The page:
I have now sold at least 65 copies of my debut novel in the 15 weeks that it has been available. Quite an achievement in itself, when you consider that most self-published authors don’t sell 50 copies of their first book at all. For the most part, the response has been very positive, though many readers have come up to me and remarked on how their vocabulary has expanded since reading.
The recurring point of “criticism” (for want of a better word) has been the characters’ names, which some have viewed as complicated. So I am dedicating this next post to discussing how complicated character names are rife within literature and that mine are on par with, if not easier to read than some authors.
As has been discussed before, several great 18th, 19th and 20th century authors influenced my literary style when it came to writing The Berylford Scandals: Lust & Liberty and the related works that came before and after it. Of all of them, two stick out in my mind in having unorthodox, whimsical and downright weird character names. They are Charles Dickens and Mervyn Peake.
When it came to writing the first full Berylford novel, starting back in 2008, I began with a list of 40 characters, many of whom I renamed as time went on, particularly as their surnames were swapped with those of my extended family. To give a few examples, Whitlock, Osborne, Gwynne and Warwick. Others, such as Gussage, are named after areas in Dorset, just as J.K. Rowling named some of her better-known characters after places in England (think Dursley in Gloucestershire, Snape in Suffolk and Flitwick in Bedfordshire).
And then there are those that are just downright odd and came from my imagination, and were partly influenced by those two aforementioned novelists: Dickens and Peake. Any fan of literature will know that Dickens’ characters all had quite characteristic and complex names, some of the more complicated to read on a page that strike me include Tulkinghorn and Jarndyce from Bleak House, Flintwinch and Tattycoram from Little Dorrit, Grewgious from The Mystery of Edwin Drood and Pecksniff and Chuzzlewit from Martin Chuzzlewit. The same goes for surnames like Barquentine and Prunesqualor from Mervyn Peake’s Gormenghast books.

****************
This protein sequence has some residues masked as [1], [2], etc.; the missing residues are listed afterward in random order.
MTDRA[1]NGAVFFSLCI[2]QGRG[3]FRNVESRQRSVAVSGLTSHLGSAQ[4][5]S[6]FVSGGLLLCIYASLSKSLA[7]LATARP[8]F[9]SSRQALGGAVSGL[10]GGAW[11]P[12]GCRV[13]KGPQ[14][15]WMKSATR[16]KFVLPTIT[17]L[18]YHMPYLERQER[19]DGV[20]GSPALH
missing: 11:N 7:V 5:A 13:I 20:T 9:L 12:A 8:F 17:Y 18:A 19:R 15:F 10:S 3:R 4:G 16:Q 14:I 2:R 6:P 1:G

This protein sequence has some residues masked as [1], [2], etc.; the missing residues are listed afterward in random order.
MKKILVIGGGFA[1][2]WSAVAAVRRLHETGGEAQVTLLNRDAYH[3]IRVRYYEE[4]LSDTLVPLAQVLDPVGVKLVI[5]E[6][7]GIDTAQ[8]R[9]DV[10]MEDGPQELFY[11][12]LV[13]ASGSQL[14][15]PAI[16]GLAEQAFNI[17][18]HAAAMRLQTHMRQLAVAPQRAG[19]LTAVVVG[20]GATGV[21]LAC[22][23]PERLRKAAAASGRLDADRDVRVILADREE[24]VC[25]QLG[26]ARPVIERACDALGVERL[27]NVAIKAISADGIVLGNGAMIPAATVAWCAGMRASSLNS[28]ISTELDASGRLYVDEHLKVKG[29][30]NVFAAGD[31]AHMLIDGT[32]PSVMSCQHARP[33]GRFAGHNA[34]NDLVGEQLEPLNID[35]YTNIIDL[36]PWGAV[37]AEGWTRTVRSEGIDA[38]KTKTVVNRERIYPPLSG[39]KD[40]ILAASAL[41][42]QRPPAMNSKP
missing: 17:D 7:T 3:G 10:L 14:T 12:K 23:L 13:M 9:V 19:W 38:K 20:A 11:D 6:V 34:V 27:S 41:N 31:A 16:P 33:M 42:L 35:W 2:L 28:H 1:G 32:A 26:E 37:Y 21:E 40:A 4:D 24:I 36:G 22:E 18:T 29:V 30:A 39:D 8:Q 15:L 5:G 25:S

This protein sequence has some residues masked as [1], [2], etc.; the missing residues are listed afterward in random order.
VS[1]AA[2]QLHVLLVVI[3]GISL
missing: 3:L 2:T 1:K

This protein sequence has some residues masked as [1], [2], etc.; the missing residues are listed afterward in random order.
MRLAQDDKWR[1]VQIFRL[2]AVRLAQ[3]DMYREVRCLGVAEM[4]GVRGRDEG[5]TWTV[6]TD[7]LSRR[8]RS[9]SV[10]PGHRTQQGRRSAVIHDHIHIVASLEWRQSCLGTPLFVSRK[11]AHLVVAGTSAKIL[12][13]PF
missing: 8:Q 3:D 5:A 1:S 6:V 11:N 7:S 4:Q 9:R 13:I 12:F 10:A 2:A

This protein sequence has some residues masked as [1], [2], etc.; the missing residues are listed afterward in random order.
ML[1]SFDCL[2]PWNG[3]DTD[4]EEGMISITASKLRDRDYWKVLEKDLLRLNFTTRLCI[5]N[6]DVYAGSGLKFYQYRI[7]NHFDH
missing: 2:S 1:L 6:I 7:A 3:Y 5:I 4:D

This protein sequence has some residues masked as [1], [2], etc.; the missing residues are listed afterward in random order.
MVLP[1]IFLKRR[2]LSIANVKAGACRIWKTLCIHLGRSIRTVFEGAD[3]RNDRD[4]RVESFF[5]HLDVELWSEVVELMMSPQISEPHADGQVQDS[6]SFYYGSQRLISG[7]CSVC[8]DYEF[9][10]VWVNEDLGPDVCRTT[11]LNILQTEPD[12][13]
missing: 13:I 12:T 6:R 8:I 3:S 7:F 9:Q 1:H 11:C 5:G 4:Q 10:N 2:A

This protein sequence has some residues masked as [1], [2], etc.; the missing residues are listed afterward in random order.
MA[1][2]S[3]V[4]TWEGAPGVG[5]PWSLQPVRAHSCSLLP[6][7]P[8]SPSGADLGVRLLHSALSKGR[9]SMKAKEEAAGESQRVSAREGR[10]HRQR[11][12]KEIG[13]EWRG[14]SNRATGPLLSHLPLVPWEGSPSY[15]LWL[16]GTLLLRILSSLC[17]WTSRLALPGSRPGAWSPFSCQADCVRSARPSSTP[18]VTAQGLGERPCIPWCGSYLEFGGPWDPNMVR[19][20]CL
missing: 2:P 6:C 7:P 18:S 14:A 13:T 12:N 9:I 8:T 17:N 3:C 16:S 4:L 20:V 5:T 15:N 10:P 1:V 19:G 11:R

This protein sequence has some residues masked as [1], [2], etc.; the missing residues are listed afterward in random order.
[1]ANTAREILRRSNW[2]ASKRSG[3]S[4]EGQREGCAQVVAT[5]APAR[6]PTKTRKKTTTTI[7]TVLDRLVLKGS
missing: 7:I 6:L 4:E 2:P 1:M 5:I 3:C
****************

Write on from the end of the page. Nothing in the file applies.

Upon reading those, would it be fair to say that surnames such as Vyrrington, Haffisidge and Rudgerleigh are less-complicated to read? I would say so. Having said that, those three surnames underwent numerous changes across the eight-year writing process for Lust & Liberty. Only one major family retained their surname from start to finish, and is definitively very Dickensian or Peakesque. Stirkwhistle. I don’t remember how that name came into my head when it did nearly ten years ago, but naming one of my favourite characters to write — Abel Stirkwhistle — I could not imagine him being called anything else.
If all characters in all novels set in a real-life place were given mundane names, how would they be memorable or unique, not to mention representative of the author’s style?
By popular demand, I am going to dedicate some future posts to telling the story behind creating some of my more favourite characters in my Berylford universe; how they first came to be in the stories and what or who influenced them.